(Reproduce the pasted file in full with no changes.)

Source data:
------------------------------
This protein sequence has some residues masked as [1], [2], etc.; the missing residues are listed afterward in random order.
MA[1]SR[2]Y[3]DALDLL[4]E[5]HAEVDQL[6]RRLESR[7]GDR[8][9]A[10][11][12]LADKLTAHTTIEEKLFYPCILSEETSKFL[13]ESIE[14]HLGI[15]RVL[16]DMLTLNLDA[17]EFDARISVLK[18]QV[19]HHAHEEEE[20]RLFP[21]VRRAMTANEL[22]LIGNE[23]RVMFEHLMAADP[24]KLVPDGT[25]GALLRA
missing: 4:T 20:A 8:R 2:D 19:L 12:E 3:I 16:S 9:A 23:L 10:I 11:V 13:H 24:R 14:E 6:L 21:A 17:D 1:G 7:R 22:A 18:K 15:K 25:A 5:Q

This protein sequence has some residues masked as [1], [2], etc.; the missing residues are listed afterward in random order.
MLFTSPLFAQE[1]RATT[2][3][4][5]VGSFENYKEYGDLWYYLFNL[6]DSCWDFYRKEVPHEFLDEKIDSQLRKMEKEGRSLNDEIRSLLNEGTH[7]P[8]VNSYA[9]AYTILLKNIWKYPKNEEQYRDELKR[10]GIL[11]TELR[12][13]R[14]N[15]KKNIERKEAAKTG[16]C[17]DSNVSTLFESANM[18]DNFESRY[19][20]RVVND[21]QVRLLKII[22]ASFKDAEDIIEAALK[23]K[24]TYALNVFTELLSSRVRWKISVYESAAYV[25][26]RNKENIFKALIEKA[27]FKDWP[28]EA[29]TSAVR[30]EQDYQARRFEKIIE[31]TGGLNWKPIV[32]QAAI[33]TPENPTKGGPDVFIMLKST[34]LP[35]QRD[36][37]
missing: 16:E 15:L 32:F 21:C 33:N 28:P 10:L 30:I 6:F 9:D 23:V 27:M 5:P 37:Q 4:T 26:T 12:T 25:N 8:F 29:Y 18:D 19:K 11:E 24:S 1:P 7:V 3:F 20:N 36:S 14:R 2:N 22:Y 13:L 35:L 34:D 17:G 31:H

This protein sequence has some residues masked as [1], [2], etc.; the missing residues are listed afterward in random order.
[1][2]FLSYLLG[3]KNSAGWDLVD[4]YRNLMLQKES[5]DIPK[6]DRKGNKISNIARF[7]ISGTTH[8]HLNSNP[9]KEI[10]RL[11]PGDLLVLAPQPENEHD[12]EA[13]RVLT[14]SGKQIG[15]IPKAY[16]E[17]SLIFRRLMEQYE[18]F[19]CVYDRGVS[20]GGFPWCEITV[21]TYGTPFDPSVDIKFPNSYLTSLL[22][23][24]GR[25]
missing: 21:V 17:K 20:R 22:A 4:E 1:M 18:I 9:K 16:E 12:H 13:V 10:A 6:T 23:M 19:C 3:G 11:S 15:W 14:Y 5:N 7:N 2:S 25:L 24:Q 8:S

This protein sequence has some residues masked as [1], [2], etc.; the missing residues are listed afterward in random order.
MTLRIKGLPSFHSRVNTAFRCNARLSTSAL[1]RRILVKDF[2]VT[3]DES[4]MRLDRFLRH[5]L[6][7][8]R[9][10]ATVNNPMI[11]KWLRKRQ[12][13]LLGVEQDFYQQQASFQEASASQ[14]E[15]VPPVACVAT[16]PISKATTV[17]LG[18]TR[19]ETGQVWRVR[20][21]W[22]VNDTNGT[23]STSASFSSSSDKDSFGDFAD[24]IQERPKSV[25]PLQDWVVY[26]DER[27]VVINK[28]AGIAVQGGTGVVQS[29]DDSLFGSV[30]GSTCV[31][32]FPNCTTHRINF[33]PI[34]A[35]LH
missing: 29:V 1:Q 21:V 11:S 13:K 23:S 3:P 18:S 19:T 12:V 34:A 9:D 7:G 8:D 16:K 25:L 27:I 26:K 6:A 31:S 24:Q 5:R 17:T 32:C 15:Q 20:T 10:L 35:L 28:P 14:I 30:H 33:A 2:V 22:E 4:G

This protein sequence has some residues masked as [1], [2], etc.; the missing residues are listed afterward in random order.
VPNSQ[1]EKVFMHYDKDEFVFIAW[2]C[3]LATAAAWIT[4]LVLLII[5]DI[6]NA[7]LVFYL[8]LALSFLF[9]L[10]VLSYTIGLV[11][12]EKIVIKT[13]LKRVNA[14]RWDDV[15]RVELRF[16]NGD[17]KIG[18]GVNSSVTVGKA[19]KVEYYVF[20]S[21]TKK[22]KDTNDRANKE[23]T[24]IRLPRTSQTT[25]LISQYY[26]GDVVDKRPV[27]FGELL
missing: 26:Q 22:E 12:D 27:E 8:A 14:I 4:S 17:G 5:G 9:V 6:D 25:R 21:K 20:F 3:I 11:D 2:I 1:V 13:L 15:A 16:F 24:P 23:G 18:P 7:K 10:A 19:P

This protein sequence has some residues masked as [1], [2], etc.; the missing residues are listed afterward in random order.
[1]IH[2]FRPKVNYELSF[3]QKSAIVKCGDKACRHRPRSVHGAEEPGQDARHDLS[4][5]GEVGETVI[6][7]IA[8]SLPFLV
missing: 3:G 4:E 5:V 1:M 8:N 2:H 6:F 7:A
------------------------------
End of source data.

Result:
This protein sequence has some residues masked as [1], [2], etc.; the missing residues are listed afterward in random order.
MA[1]SR[2]Y[3]DALDLL[4]E[5]HAEVDQL[6]RRLESR[7]GDR[8][9]A[10][11][12]LADKLTAHTTIEEKLFYPCILSEETSKFL[13]ESIE[14]HLGI[15]RVL[16]DMLTLNLDA[17]EFDARISVLK[18]QV[19]HHAHEEEE[20]RLFP[21]VRRAMTANEL[22]LIGNE[23]RVMFEHLMAADP[24]KLVPDGT[25]GALLRA
missing: 4:T 20:A 8:R 2:D 19:L 12:E 3:I 16:S 9:A 23:L 10:I 11:V 13:H 24:R 14:E 6:L 21:A 17:D 1:G 7:R 22:A 18:K 15:K 25:A 5:Q

This protein sequence has some residues masked as [1], [2], etc.; the missing residues are listed afterward in random order.
MLFTSPLFAQE[1]RATT[2][3][4][5]VGSFENYKEYGDLWYYLFNL[6]DSCWDFYRKEVPHEFLDEKIDSQLRKMEKEGRSLNDEIRSLLNEGTH[7]P[8]VNSYA[9]AYTILLKNIWKYPKNEEQYRDELKR[10]GIL[11]TELR[12][13]R[14]N[15]KKNIERKEAAKTG[16]C[17]DSNVSTLFESANM[18]DNFESRY[19][20]RVVND[21]QVRLLKII[22]ASFKDAEDIIEAALK[23]K[24]TYALNVFTELLSSRVRWKISVYESAAYV[25][26]RNKENIFKALIEKA[27]FKDWP[28]EA[29]TSAVR[30]EQDYQARRFEKIIE[31]TGGLNWKPIV[32]QAAI[33]TPENPTKGGPDVFIMLKST[34]LP[35]QRD[36][37]
missing: 16:E 15:L 32:F 21:C 33:N 28:P 10:L 30:I 6:F 9:D 23:V 27:M 5:P 37:Q 4:T 26:T 12:T 25:N 8:F 29:Y 18:D 19:K 11:E 24:S 1:P 7:V 3:F 20:N 36:S 14:R 2:N 22:Y 13:L 35:L 34:D 17:G 31:H

This protein sequence has some residues masked as [1], [2], etc.; the missing residues are listed afterward in random order.
[1][2]FLSYLLG[3]KNSAGWDLVD[4]YRNLMLQKES[5]DIPK[6]DRKGNKISNIARF[7]ISGTTH[8]HLNSNP[9]KEI[10]RL[11]PGDLLVLAPQPENEHD[12]EA[13]RVLT[14]SGKQIG[15]IPKAY[16]E[17]SLIFRRLMEQYE[18]F[19]CVYDRGVS[20]GGFPWCEITV[21]TYGTPFDPSVDIKFPNSYLTSLL[22][23][24]GR[25]
missing: 21:V 17:K 20:R 22:A 4:E 1:M 18:I 9:K 16:E 12:H 13:V 10:A 6:T 23:M 19:C 3:G 11:S 15:W 14:Y 5:N 7:N 2:S 25:L 24:Q 8:S

This protein sequence has some residues masked as [1], [2], etc.; the missing residues are listed afterward in random order.
MTLRIKGLPSFHSRVNTAFRCNARLSTSAL[1]RRILVKDF[2]VT[3]DES[4]MRLDRFLRH[5]L[6][7][8]R[9][10]ATVNNPMI[11]KWLRKRQ[12][13]LLGVEQDFYQQQASFQEASASQ[14]E[15]VPPVACVAT[16]PISKATTV[17]LG[18]TR[19]ETGQVWRVR[20][21]W[22]VNDTNGT[23]STSASFSSSSDKDSFGDFAD[24]IQERPKSV[25]PLQDWVVY[26]DER[27]VVINK[28]AGIAVQGGTGVVQS[29]DDSLFGSV[30]GSTCV[31][32]FPNCTTHRINF[33]PI[34]A[35]LH
missing: 29:V 1:Q 21:V 11:S 13:K 23:S 3:P 18:S 19:T 12:V 34:A 9:D 7:G 8:D 16:K 25:L 27:I 26:K 6:A 31:S 24:Q 5:R 17:T 32:C 15:Q 20:T 10:L 35:L 28:P 14:I 30:H 33:A 2:V 22:E 4:G

This protein sequence has some residues masked as [1], [2], etc.; the missing residues are listed afterward in random order.
VPNSQ[1]EKVFMHYDKDEFVFIAW[2]C[3]LATAAAWIT[4]LVLLII[5]DI[6]NA[7]LVFYL[8]LALSFLF[9]L[10]VLSYTIGLV[11][12]EKIVIKT[13]LKRVNA[14]RWDDV[15]RVELRF[16]NGD[17]KIG[18]GVNSSVTVGKA[19]KVEYYVF[20]S[21]TKK[22]KDTNDRANKE[23]T[24]IRLPRTSQTT[25]LISQYY[26]GDVVDKRPV[27]FGELL
missing: 26:Q 22:E 12:D 27:E 8:A 14:I 4:S 17:G 5:G 9:V 6:D 25:R 21:K 20:F 3:I 11:D 2:I 1:V 13:L 15:A 16:F 24:P 23:G 18:P 7:K 10:A 19:P

This protein sequence has some residues masked as [1], [2], etc.; the missing residues are listed afterward in random order.
[1]IH[2]FRPKVNYELSF[3]QKSAIVKCGDKACRHRPRSVHGAEEPGQDARHDLS[4][5]GEVGETVI[6][7]IA[8]SLPFLV
missing: 3:G 4:E 5:V 1:M 8:N 2:H 6:F 7:A